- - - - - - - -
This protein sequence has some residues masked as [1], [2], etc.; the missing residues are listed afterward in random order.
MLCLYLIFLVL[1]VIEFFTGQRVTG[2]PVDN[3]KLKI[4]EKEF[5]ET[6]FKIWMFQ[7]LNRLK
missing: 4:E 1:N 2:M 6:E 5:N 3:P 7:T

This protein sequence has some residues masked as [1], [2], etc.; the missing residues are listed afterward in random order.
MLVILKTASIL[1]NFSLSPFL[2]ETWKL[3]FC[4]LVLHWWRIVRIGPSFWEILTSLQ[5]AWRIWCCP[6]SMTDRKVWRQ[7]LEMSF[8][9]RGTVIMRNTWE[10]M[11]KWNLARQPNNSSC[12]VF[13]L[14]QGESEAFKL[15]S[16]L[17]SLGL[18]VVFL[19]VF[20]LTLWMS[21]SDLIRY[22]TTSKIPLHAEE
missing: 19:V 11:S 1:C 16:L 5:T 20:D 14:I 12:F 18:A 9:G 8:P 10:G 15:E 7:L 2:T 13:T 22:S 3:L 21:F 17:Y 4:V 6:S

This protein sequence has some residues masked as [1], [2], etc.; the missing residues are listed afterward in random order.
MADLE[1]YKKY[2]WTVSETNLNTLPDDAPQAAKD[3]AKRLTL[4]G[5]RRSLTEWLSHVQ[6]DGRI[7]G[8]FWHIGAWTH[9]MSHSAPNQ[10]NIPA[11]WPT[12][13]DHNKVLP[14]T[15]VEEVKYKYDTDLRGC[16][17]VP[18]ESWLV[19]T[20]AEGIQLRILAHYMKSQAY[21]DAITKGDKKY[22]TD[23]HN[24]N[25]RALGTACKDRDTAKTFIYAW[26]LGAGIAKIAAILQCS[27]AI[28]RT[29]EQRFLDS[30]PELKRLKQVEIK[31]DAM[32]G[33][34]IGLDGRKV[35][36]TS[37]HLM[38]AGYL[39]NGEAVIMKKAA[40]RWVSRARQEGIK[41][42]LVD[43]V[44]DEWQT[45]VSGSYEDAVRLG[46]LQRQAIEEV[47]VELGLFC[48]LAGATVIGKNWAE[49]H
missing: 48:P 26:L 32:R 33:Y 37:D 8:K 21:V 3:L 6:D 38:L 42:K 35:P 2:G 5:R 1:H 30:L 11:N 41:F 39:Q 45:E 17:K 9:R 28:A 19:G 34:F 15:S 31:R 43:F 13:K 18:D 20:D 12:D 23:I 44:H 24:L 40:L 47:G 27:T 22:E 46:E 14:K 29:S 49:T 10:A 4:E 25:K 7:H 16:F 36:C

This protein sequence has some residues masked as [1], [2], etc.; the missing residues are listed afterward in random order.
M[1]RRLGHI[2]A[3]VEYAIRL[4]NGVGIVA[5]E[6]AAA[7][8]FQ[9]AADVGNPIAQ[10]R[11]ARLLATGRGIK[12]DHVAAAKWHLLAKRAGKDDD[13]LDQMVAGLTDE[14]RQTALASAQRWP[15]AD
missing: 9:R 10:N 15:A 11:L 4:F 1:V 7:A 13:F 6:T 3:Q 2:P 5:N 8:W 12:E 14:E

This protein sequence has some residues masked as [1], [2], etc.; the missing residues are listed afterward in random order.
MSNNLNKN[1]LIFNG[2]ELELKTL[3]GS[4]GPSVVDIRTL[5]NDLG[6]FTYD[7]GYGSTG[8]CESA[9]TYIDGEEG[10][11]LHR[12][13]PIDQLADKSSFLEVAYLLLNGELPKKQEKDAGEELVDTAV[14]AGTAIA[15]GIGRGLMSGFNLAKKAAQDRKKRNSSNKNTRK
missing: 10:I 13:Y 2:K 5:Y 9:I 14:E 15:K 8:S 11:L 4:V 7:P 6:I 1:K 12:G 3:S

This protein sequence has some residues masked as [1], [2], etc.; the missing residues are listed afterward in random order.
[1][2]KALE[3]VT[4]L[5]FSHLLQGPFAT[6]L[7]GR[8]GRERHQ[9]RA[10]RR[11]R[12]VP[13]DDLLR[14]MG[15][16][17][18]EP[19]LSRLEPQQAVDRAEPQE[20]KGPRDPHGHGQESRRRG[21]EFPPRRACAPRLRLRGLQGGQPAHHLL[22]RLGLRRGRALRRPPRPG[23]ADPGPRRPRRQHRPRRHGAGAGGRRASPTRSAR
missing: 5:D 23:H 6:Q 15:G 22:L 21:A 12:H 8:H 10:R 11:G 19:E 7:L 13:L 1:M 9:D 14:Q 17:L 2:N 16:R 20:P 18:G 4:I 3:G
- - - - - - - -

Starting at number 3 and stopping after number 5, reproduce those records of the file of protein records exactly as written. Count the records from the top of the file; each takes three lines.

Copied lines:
This protein sequence has some residues masked as [1], [2], etc.; the missing residues are listed afterward in random order.
MADLE[1]YKKY[2]WTVSETNLNTLPDDAPQAAKD[3]AKRLTL[4]G[5]RRSLTEWLSHVQ[6]DGRI[7]G[8]FWHIGAWTH[9]MSHSAPNQ[10]NIPA[11]WPT[12][13]DHNKVLP[14]T[15]VEEVKYKYDTDLRGC[16][17]VP[18]ESWLV[19]T[20]AEGIQLRILAHYMKSQAY[21]DAITKGDKKY[22]TD[23]HN[24]N[25]RALGTACKDRDTAKTFIYAW[26]LGAGIAKIAAILQCS[27]AI[28]RT[29]EQRFLDS[30]PELKRLKQVEIK[31]DAM[32]G[33][34]IGLDGRKV[35][36]TS[37]HLM[38]AGYL[39]NGEAVIMKKAA[40]RWVSRARQEGIK[41][42]LVD[43]V[44]DEWQT[45]VSGSYEDAVRLG[46]LQRQAIEEV[47]VELGLFC[48]LAGATVIGKNWAE[49]H
missing: 48:P 26:L 32:R 33:Y 37:D 8:K 21:V 3:L 6:D 38:L 42:K 35:P 2:G 5:R 1:H 30:L 11:N 41:F 39:Q 45:E 17:K 9:R 28:A 19:G 34:F 15:S 31:R 43:F 13:K 18:D 20:D 12:D 23:I 44:H 24:L 40:L 47:G 27:T 22:E 46:E 14:K 29:S 49:T 10:A 4:E 25:K 7:H 16:F 36:C

This protein sequence has some residues masked as [1], [2], etc.; the missing residues are listed afterward in random order.
M[1]RRLGHI[2]A[3]VEYAIRL[4]NGVGIVA[5]E[6]AAA[7][8]FQ[9]AADVGNPIAQ[10]R[11]ARLLATGRGIK[12]DHVAAAKWHLLAKRAGKDDD[13]LDQMVAGLTDE[14]RQTALASAQRWP[15]AD
missing: 9:R 10:N 15:A 11:L 4:F 1:V 7:A 13:F 6:T 3:Q 2:P 5:N 8:W 12:E 14:E

This protein sequence has some residues masked as [1], [2], etc.; the missing residues are listed afterward in random order.
MSNNLNKN[1]LIFNG[2]ELELKTL[3]GS[4]GPSVVDIRTL[5]NDLG[6]FTYD[7]GYGSTG[8]CESA[9]TYIDGEEG[10][11]LHR[12][13]PIDQLADKSSFLEVAYLLLNGELPKKQEKDAGEELVDTAV[14]AGTAIA[15]GIGRGLMSGFNLAKKAAQDRKKRNSSNKNTRK
missing: 10:I 13:Y 2:K 5:Y 9:I 14:E 15:K 8:S 11:L 4:V 7:P 6:I 1:K 12:G 3:S